On last week’s Local Opinions page, Ivy Main of the Sierra Club questioned Dominion Virginia Power’s commitment to renewable energy . Allow me to set the record straight.
Renewable energy is and will continue to be an important element of Dominion’s plan to meet our customers’ needs. It is part of a balanced approach, a balance that is necessary to protect the environment, keep rates low and reliability high, and support economic growth across the commonwealth. Forcing an over-reliance on any one source of energy — no matter how well-intentioned — can threaten that balance.
Dominion Virginia Power and its sister companies have a broad array of renewable facilities in operation, under construction or in development. While it may appear to be a relatively small portion of our generating capacity, these renewable projects have the potential to power more than 400,000 homes.
Our renewable generation includes one of the largest biomass plants in the East, taking advantage of one of Virginia’s richest renewable resources. Four more biomass projects are in various stages of construction or development. We operate several hydroelectric facilities and have announced plans for solar arrays on commercial and public buildings. Other Dominion companies operate large wind farms in Indiana and West Virginia.
All of these efforts are part of the broader picture of energy affordability and reliability. Affordable and reliable energy is a prime factor in Virginia’s consistent ranking by publications such as Forbes as one of the best states in the nation for business. A good climate for business is a good climate for jobs.
Virginia’s policies toward promoting renewable energy are consistent with this customer-oriented approach. Each new project — including those using renewable energy — must be approved by the State Corporation Commission to ensure it makes economic sense for our Virginia customers. To promote renewable energy, the state is using an incentive-based approach that is bringing new projects into operation while limiting the cost to customers.
Counter to Main’s assertion, energy from Dominion’s West Virginia wind farm does flow to consumers in Northern Virginia and beyond. Saying otherwise shows a lack of understanding of how the electric grid works. Left out was the fact that Dominion Virginia Power worked hard to build a wind farm in Tazewell County. Unfortunately, and ironically, it was blocked by opposition that cited environmental concerns among its objections.
We are working with others under a U.S. Energy Department program to reduce the high costs of offshore wind generation, costs that have scuttled such projects elsewhere in the United States. Additionally, Dominion is completing a second study of how to bring offshore wind power to shore should those projects become cost-competitive.
As for solar energy, Dominion has proposed a program to place solar panels on commercial and government buildings in high-demand areas such as Northern Virginia. We have worked successfully with the growing number of homeowners who are installing their own solar generation. Main was remiss in not noting that the modest standby fee for large solar generators — not for typical home installations — is a simple matter of fairness. Without it, other customers would have to subsidize the infrastructure needed to serve large solar generators when they don’t produce enough of their own power, such as at night or on cloudy days. The fee is not likely to challenge the economics of large solar projects, which can cost $100,000 or more.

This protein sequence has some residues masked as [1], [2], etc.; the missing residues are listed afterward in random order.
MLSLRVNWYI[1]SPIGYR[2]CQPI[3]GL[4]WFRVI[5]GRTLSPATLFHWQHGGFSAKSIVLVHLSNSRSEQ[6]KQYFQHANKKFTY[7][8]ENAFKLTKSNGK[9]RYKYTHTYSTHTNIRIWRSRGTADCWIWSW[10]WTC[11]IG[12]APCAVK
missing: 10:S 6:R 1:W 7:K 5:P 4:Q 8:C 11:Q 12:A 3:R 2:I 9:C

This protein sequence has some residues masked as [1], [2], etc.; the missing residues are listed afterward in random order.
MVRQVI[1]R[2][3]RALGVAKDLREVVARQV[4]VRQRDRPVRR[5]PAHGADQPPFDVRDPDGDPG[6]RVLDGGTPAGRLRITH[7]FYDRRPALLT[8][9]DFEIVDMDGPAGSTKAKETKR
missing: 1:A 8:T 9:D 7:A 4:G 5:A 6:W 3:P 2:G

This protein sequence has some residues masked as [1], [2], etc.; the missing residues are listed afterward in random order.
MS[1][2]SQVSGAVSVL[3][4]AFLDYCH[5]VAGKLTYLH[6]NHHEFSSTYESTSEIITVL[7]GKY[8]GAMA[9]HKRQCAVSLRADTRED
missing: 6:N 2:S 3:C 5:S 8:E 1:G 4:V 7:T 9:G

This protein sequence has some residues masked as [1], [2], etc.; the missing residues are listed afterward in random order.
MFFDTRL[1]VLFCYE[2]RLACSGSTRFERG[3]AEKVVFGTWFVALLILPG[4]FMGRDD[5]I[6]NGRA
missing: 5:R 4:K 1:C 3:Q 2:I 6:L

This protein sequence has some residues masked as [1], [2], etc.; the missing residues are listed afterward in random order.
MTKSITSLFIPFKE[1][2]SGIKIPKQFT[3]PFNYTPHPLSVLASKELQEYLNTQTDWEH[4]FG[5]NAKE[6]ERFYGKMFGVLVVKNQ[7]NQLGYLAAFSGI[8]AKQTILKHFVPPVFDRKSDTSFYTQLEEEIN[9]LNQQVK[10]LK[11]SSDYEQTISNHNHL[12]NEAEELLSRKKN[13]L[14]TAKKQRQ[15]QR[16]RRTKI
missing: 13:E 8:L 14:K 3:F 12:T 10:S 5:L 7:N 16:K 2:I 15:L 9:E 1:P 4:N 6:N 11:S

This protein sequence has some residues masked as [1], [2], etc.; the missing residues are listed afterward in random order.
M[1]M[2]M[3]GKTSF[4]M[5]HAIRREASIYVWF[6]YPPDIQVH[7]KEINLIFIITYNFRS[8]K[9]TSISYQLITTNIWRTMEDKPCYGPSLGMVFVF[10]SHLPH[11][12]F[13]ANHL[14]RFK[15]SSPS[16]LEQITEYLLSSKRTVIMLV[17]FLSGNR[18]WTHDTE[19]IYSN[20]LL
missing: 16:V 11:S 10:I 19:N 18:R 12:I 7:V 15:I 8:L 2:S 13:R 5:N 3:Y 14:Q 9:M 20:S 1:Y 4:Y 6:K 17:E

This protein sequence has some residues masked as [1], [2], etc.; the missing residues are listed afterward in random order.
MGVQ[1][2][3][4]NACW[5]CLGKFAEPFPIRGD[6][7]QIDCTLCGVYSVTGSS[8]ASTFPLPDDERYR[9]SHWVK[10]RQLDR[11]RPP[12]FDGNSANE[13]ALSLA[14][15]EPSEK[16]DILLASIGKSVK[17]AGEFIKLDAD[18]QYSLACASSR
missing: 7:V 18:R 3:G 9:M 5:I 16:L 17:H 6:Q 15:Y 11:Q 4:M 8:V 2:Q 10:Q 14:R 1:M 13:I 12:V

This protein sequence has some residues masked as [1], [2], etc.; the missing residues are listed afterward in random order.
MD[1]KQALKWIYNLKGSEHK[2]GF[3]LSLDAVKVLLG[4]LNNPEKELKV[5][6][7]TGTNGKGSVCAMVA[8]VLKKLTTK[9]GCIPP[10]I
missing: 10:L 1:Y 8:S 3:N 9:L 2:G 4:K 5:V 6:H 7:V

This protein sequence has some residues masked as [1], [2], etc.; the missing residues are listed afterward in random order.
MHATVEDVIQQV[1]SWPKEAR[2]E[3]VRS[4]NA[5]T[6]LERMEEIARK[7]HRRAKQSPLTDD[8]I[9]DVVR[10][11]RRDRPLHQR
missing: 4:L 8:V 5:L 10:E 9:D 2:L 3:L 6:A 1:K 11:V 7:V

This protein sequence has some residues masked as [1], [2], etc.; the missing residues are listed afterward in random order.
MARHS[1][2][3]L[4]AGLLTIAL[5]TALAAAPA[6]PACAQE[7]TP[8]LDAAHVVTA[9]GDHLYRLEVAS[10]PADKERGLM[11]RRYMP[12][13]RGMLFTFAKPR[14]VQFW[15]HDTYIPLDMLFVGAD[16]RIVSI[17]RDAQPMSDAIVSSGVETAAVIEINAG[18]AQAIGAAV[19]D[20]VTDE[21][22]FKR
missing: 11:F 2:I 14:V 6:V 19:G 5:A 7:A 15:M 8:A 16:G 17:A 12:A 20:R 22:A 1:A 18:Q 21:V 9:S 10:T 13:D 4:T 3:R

Finally, Main’s preference for a mandatory renewable portfolio standard (RPS) carries high risks. Experiences in other states have shown that this mandate increases costs for customers. Twenty-nine states and the District have a mandatory RPS. Twenty-three of these jurisdictions — including Maryland and the District — have higher electricity rates than Virginia’s.
Virginia has correctly chosen to take an “all of the above” strategy in developing energy independence. This includes clean coal, natural gas, nuclear, energy conservation and renewable technologies when they make sense for customers.
An economic analysis by Chmura Economics & Analytics found that Dominion Virginia Power’s generation projects underway or planned for the near future will produce 14,200 construction-related jobs and $3.3 billion in economic activity for the commonwealth. This includes most of the renewable projects mentioned above as well as natural gas-fired power plants in Buckinghamand Warren counties. Since the study’s completion, the company has announced plans to close one coal station, convert two others to cleaner-burning natural gas, and construct two additional natural gas plants.
The result of these investments has been the lowest electricity rates in the Washington metro area, reliable electric service, jobs and tax revenue for Virginia, and an attractive climate for economic development.
We’re very proud of that record and would not want to trade with any other state.
The writer is chief executive officer of Dominion Virginia Power.